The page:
Barcode of Life Data Systems (BOLD) Stats Specimen Records: 20040 Specimens with Sequences: 16930 Specimens with Barcodes: 14426 Species: 2207 Species With Barcodes: 1966 Public Records: 1655 Public Species: 523 Public BINs: 302
Syrphidae (Hover Flies, Flower Flies, Syrphid Flies, Drone Flies) These are small to medium-sized flies that can hover motionless in the air. They usually mimic bees or wasps, often with black and yellow stripes along the abdomen. The proboscis is short, therefore Syrphid flies tend to visit smaller flowers with short nectar tubes in sunny places. At larger flowers, some Syrphid flies feed on stray pollen, while other species are attracted to salty perspiration. These latter species are sometimes called "Sweat Bees," which is a misnomer. Depending on the species, the larvae feed on aphids and other insects, or they may scavenge for dead animal material in moist soil, or they may feed in water that is rich in organic decomposition. There are numerous species in this family. As a group, Syrphid flies are probably the most common and important pollinators of prairie wildflowers among the various families of flies.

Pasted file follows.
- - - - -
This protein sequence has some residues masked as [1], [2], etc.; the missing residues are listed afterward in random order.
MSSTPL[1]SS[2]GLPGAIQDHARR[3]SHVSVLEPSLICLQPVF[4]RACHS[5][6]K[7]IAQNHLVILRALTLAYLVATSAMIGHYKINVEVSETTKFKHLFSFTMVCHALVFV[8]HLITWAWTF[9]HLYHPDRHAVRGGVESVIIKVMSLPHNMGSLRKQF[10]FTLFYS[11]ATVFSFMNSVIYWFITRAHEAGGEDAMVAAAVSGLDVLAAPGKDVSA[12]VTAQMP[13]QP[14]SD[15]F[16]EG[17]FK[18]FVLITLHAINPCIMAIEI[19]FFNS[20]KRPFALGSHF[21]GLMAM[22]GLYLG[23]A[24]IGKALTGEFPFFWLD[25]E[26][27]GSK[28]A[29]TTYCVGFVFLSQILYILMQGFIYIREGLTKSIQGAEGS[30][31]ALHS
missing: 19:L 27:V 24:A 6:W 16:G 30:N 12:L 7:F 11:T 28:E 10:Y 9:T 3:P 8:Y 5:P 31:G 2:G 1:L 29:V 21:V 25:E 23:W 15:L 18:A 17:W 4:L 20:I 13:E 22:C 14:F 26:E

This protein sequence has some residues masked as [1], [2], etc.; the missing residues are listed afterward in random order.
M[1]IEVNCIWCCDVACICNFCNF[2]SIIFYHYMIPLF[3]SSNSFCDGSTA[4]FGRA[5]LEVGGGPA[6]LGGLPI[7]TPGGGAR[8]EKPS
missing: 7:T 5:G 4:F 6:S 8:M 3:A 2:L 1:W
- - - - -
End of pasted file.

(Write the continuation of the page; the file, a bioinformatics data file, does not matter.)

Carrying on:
This family of flies is found all over the world, and there are thousands of species. Nobody knows exactly how many species there are in Michigan or in the whole Great Lakes region, but it is probably more than 150.
Adult flies of many species in this family are mimics of bees or wasps. They are mostly black with yellow or orange stripes. A few others are brown, or metallic green or blue (these may also be mimics of bees). They have large eyes and short mouthparts formed into a tube with a sponge at the end. Their bodies may be slim or stout and are sometimes flattened top-to-bottom. Some species wag they abdomens up and down when they land. Like all flies they only have two wings, their hind wings are reduced (see More Information about True Flies for more).
Larvae are more variable. They are all legless and headless, but some aquatic species have long breathing tubes on their hind ends, some have tough skins, some look like little slugs. Color varies from white to brown to green.
Range length: 4.0 to 25.0 mm.
Other Physical Features: ectothermic ; bilateral symmetry